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Governor Fallin Plans to Lead Anti-Smoking Petition Drive
OKLAHOMA CITY, OK-- One day after Senate Bill 36 fails in committee, Governor Mary Fallin fires back with plans to lead a petition drive that combats the dangers of secondhand smoke.
"I think our goal has been to empower people to be able to make a decision about their local communities and the citizens to be able to have a voice," said Gov. Fallin.
Senate Bill 36, also known as the "Smoking in Public Places and Indoor Workplaces Act," would allow cities to adopt smoking ordinances. Oklahoma is one of the last two states that do not permit cities governments to draft their own anti-smoking policies.
"We have been shackled by a law, that simply is illogicial," said Dr. Bob MacAfee, President of the Oklahoma Medical Association.
Several mayors across Oklahoma took a stand with Governor Fallin at a press conference Tuesday afternoon, including Mick Cornett, Mayor of Oklahoma City.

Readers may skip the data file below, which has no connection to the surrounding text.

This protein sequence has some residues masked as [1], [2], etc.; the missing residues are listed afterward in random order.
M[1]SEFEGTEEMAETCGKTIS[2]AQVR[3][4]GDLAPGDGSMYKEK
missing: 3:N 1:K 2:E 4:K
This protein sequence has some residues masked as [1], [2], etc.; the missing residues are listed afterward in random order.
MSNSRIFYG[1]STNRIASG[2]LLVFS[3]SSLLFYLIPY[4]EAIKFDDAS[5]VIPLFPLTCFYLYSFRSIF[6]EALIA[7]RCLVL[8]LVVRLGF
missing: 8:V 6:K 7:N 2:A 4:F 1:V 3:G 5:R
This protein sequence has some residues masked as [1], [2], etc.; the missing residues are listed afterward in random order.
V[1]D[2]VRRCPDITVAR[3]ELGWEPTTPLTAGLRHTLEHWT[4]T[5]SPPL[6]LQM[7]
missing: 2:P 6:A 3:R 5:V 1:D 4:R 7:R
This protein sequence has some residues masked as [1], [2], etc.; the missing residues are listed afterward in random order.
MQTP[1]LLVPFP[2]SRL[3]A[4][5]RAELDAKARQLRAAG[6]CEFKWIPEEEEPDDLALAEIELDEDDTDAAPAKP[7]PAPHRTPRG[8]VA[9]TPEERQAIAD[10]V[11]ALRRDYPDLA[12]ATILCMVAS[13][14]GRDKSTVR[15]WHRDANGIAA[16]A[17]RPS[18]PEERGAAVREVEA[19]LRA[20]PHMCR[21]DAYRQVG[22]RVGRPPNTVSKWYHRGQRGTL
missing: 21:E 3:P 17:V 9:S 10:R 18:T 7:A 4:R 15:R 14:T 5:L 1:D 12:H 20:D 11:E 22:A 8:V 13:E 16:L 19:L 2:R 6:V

"I think today there is a broad response of anger," said Cornett, regarding Senate Bill 36.
As the governor pledged her commitment in the fight against tobacco, many cited smoking is the number one cause of preventable death in Oklahoma.
"None of us like to lose our loved ones," said Homer Nicholson, Mayor of Ponca City, "and we're losing 6,000 people a year, our loved ones, our neighbors, our friends, that's way too many."
Critics of anti-smoking legislation say the policies infringe on smokers' rights.
"It's the wrong thing to do," said Rick Ritter.
Ritter believes the government should stay out of the way, but the Governor says her efforts are focused on keeping Oklahomans healthy.
To learn more about Gov. Fallin's petition drive, visit the website: www.dontsmokeonme.com.
Posted: Tuesday, February 19 2013, 09:44 PM CST
IN OKLAHOMA NEWS
Okla. grand jury returns new charges on ex-judge
May 23, 2013 23:32 GMT
OKLAHOMA CITY (AP) -- Oklahoma's multicounty grand jury has returned new indictments against a former Lincoln County judge who already faces embezzlement and cattle theft charges.
The grand jury handed up the indictments Thursday against 47-year-old Craig S. Key of Chandler.
Key turned himself in last month to Lincoln County authorities who set bond at $10,000.
One indictment accuses Key of harboring a fugitive by allegedly encouraging a client facing criminal charges in Lincoln and Jefferson counties to flee the state to avoid prosecution.
Another charges Key with five counts of delivery of a forged note and accuses him of forging the name of a woman whose signature was required on escrow account checks that Key was also required to sign.
Key's attorney, Cheryl Ramsey of Stillwater, says the additional indictments are no surprise.
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